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It is said that a journey of a thousand miles begins with a single step. For the student who wishes to train in Tae Kwon Do, that step is respect. It is the step which begins the training journey, and which will accompany him throughout his progress as a student. And in time, he will be able to turn and show others how to take that first, most crucial step.

Respect is learned through action. Psychologist Paul Pearsall has observed that motivation follows behavior, it does not precede it. So even a beginning Tae Kwon Do student bows to the flag and his seniors as he enters the do-jang. He may be uncomfortable at first, feeling a bit awkward and unsure of the reason for such a tradition. But in time the action becomes natural -- so much so that he would feel something was missing if he did not bow. The motivation to show respect grows within the student. Through the bow he communicates silently with his instructor and fellow students that he is making the connection with the tradition, the art, and the history of Tae Kwon Do.

Respect is also learned through focusing on common courtesy. The beginning student may wonder at such rules as keeping his nails well-clipped and not wearing jewelry in the do-jang. He may not understand the importance of keeping his uniform clean and neat. But the student who makes the effort to obey these rules will discover something growing within himself: respect for himself, his school, his instructor, and Tae Kwon Do as a whole. These rules were never intended to teach respect themselves, but they do set up the guidelines necessary for a courteous mindset to develop.

Another way the student learns respect is through the step-by-step process of rank promotion. With each promotion the student feels a sense of accomplishment that fosters pride. His confidence increases which develops self-respect. Over the months and years of his training, he discovers talents within himself that he would have never dreamed existed. He begins to see himself as someone of value, with something real to contribute to others. And he begins to feel a desire to help others, seeing in them the same potential he discovered within himself. Self-respect nurtures a healthy respect for others. While rank promotion only seems to serve the individual student, his entire school actually reaps the benefit of his accomplishment.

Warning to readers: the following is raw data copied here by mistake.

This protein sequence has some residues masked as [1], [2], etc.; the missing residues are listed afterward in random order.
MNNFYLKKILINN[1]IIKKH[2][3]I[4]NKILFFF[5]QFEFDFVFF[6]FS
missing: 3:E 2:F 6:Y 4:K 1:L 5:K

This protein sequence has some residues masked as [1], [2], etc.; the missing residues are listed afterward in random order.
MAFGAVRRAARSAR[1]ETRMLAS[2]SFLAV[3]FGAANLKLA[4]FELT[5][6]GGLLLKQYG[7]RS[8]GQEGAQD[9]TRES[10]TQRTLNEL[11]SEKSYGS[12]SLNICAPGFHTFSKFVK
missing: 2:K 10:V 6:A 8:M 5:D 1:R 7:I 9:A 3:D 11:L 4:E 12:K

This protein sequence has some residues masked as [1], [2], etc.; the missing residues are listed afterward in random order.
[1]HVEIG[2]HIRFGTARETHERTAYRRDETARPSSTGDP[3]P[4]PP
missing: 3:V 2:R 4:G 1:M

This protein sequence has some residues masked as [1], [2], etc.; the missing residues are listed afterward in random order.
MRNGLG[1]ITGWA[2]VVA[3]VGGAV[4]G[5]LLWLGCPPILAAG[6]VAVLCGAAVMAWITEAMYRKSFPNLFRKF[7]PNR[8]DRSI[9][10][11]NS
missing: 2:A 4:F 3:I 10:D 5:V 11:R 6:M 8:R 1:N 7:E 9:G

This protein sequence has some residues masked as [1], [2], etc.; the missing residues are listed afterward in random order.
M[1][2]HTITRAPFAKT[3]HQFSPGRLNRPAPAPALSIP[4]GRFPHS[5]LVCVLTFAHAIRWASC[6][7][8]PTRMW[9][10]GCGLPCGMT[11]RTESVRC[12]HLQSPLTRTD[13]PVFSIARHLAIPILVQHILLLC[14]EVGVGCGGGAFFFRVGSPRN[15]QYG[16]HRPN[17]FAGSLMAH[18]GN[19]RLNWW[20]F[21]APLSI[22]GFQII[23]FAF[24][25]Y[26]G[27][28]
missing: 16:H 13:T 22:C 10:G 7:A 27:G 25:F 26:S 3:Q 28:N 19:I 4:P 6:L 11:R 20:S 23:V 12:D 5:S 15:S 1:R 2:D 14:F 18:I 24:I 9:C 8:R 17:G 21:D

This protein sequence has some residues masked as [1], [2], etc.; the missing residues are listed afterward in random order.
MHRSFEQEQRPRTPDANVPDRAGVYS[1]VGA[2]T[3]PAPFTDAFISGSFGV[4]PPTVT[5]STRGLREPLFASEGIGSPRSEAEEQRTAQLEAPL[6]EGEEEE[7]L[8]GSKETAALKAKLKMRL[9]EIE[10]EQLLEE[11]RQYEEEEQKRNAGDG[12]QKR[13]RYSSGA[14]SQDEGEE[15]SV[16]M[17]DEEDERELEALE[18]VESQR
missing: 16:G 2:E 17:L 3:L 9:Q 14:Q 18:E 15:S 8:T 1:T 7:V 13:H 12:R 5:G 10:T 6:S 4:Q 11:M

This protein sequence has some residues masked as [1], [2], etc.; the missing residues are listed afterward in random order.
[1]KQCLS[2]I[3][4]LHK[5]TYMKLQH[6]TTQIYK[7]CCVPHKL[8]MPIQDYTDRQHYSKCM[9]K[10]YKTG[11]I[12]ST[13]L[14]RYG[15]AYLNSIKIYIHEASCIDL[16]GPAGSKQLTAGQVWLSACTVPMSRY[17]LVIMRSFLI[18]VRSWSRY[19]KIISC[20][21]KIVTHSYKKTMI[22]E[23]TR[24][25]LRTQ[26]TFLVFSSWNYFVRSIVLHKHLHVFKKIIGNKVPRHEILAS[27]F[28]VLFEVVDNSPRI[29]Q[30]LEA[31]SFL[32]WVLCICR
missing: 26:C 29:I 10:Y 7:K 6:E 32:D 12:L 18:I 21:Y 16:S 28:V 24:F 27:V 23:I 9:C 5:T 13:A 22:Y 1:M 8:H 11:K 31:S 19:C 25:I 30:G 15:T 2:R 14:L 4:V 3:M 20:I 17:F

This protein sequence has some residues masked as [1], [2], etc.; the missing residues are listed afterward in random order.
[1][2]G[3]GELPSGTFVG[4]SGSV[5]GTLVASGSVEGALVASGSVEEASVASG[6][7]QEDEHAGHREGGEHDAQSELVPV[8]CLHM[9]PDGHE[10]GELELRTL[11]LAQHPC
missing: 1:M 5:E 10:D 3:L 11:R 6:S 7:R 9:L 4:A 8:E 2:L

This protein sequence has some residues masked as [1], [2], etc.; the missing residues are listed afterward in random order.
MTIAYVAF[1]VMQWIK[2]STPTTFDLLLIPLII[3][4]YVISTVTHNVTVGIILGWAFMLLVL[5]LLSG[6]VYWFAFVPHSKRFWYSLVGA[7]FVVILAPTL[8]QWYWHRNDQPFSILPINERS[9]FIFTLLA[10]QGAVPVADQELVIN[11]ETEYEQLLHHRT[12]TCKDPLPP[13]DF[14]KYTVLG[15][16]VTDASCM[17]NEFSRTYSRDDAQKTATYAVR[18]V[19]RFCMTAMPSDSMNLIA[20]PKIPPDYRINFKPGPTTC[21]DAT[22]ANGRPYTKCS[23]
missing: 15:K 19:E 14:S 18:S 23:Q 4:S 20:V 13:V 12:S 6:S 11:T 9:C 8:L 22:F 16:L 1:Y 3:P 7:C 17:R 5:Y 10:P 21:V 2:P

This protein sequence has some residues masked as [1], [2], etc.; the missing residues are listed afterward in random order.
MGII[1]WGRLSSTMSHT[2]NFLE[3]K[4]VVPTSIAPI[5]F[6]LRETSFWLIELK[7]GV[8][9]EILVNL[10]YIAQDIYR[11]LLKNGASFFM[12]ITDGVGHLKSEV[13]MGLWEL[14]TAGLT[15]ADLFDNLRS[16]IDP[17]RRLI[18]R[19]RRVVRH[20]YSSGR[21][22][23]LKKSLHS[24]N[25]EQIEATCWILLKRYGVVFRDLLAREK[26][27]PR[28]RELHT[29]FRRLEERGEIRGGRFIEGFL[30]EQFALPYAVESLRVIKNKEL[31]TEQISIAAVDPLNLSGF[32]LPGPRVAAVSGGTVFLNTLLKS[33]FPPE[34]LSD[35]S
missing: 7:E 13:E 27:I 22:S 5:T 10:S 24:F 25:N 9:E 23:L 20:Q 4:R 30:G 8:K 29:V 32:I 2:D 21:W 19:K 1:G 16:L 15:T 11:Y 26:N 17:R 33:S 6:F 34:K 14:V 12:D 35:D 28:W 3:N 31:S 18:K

Our country was founded on respect. The very wording of our Declaration of Independence reflects a deep respect for each man's rights, as well as the necessary positions of authority. But for too many years respect towards people and property has been declining in our country. What it boils down to is people today seem have the desire to be the authority, not to be subject to it. But life simply will not support too many "chiefs" in one tribe. The fact of the matter is that while we each have rights which must be respected, we also have leaders which must be respected. Submitting to authority is not a sign of weakness, it is demonstration of strength. When the moon tries to shine while the sun is in the sky, it frequently goes unnoticed. Only at night -- in the sun's absence -- does it receive admiration.

Ultimately, the student of Tae Kwon Do will find it is his turn to teach respect to the newest students He will learn quickly that respect is not instructed, but demonstrated. Any teacher who does not respect his students cannot expect his students to respect him. Respect is contagious. To teach it best, show it.

Respect is one of the foundational principles of Tae Kwon Do. Through our Tae Kwon Do training, our hope is that our students are learning healthy respect for themselves, their school, and authority.

Let every soul be subject unto the higher powers. For there is no power but of God: the powers that be are ordained of God. Whosoever therefore resisteth the power, resisteth the ordinance of God And they that resist shall receive to themselves damnation.  Romans 13:1-2


Tae Kwon Do is the name of the martial art which has been independently developed over about 20 centuries in Korea. The main feature of Tae Kwon Do is that it is a free-fighting combat art using one's bare hands and feet to repel an opponent. [More]

Early Koreans developed unique martial art forms for unarmed self defense to complement their skills with weapons.  The first recorded evidence of what was to become modern Tae Kwon Do is found about two thousand years ago.   A mural painting depicting figures practicing martial arts techniques was found in a tomb [More]
Ji Do Kwan SymbolThe Ji Do Kwan symbol depicts a roly-poly circled within a water lily flower. Although simple in appearance, each element represents multiple aspects of the spirit and philosophy of Ji Do Kwan. [More]
In the Tae Kwon Do Belt System, the progress from White Belt to Black Belt represents the way of life and nature. Each color stands for a specific stage of achievement. We realize the essential concept of oriental philosophy; that what is born must grow, reach maturity, die, and leave behind the seeds or life of new birth. [More]


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